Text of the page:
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A naturological approach to corporate governance: An extension of the Frederick model of corporation-community relationships.

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Deby L. Cassill

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Naturological systems contain two bases of power: personal and group capital. Profit seeking and profit sharing are mechanisms by which capital is obtained. For example, acquiring profits in the form of body fat, food caches, and prime territory allows organisms to survive scarcity; likewise, profit sharing appeases those who might otherwise steal resources. Moreover, sharing is a cost-effective way for organisms to avoid predation. Complementary powers of nature are applicable to corporations, with implications for governance. Corporate environments dominated by recessions and takeovers (the equivalent of scarcity and predation) require investors, management, and boards (the wealthy) to share profits with employees and the surrounding community (the masses) for longterm survival. To explore these mutualistic relationships, the authors discuss naturological approaches to corporations and stakeholders. Connections with governance literature follow, emphasizing solutions in nature to age-old problems that contributed to recent abuses. The article closes with implications for socially responsible corporate governance.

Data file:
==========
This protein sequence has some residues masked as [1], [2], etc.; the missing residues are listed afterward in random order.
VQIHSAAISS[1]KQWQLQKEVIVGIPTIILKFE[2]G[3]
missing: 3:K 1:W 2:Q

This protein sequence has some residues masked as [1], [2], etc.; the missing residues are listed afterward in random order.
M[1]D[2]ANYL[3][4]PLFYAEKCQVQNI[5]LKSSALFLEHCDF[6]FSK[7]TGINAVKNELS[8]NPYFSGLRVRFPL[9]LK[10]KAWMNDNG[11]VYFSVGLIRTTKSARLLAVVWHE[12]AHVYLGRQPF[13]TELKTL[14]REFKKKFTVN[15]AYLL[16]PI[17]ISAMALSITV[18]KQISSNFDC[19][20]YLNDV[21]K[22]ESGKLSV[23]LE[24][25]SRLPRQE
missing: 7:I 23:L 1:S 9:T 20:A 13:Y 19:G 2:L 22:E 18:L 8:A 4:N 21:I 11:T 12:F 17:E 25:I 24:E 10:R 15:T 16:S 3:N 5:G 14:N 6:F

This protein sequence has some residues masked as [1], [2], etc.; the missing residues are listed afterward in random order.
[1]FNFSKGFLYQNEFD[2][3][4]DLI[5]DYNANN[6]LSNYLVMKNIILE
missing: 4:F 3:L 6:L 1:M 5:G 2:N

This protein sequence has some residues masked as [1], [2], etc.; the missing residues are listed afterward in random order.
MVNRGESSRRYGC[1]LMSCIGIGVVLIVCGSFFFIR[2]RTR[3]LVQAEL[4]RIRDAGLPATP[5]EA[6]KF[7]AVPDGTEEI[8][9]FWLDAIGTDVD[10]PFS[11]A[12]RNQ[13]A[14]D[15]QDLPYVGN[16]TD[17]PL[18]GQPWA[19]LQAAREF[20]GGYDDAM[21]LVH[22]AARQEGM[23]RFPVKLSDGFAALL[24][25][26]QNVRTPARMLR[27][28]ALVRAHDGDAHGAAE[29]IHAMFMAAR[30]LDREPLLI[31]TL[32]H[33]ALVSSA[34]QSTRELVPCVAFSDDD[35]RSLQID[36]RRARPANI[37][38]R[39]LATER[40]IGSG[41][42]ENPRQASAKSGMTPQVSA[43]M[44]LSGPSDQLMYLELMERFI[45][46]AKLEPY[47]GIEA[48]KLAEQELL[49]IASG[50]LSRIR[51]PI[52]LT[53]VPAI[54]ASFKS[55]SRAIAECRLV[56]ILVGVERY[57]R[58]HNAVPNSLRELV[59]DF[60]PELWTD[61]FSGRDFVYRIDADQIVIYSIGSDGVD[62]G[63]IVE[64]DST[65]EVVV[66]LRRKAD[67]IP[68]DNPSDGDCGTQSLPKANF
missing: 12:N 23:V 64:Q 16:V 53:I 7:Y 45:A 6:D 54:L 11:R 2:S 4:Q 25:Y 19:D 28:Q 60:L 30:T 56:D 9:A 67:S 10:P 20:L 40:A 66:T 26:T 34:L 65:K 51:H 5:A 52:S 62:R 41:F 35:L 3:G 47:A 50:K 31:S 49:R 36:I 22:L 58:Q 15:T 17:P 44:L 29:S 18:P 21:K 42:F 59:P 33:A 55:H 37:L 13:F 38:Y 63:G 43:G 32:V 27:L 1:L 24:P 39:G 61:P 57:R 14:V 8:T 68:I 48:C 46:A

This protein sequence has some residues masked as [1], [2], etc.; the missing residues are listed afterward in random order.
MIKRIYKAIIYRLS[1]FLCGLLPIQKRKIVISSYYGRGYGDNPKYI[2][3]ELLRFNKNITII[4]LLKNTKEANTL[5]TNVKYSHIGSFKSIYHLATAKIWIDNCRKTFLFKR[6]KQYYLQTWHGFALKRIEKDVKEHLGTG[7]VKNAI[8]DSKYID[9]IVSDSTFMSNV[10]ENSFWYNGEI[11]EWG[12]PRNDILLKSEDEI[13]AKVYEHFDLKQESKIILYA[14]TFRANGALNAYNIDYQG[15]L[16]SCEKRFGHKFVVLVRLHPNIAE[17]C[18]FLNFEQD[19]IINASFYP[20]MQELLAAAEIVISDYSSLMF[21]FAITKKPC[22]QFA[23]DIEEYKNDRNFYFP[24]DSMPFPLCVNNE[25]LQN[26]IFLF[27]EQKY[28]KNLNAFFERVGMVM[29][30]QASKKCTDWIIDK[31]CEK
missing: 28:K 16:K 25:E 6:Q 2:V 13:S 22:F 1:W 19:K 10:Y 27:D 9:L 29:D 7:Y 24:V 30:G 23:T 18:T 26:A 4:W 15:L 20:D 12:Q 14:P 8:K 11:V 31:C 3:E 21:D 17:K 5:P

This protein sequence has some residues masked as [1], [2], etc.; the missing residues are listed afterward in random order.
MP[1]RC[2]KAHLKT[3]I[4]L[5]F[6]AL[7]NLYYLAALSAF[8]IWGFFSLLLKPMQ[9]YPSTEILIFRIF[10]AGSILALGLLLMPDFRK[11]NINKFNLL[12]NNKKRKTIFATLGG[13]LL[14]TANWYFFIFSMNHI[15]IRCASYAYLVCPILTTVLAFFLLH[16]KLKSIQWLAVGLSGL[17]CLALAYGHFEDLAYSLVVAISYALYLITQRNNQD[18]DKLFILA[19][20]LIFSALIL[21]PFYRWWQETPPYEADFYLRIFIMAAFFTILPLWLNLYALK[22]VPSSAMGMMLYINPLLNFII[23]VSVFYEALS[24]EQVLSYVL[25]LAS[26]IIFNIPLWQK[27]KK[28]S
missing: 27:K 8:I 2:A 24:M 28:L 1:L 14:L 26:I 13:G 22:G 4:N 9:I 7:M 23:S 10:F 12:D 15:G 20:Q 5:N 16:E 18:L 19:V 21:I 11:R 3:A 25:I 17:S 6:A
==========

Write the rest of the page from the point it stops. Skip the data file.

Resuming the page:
Abstract only. Full-text article is available only through licensed access provided by the publisher. Published in Business & Society, 46(2), 286-303. Members of the USF System may access the full-text of the article through the authenticated link provided.




Sage Publications

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This work is licensed under a Creative Commons Attribution-Noncommercial-No Derivative Works 4.0 License.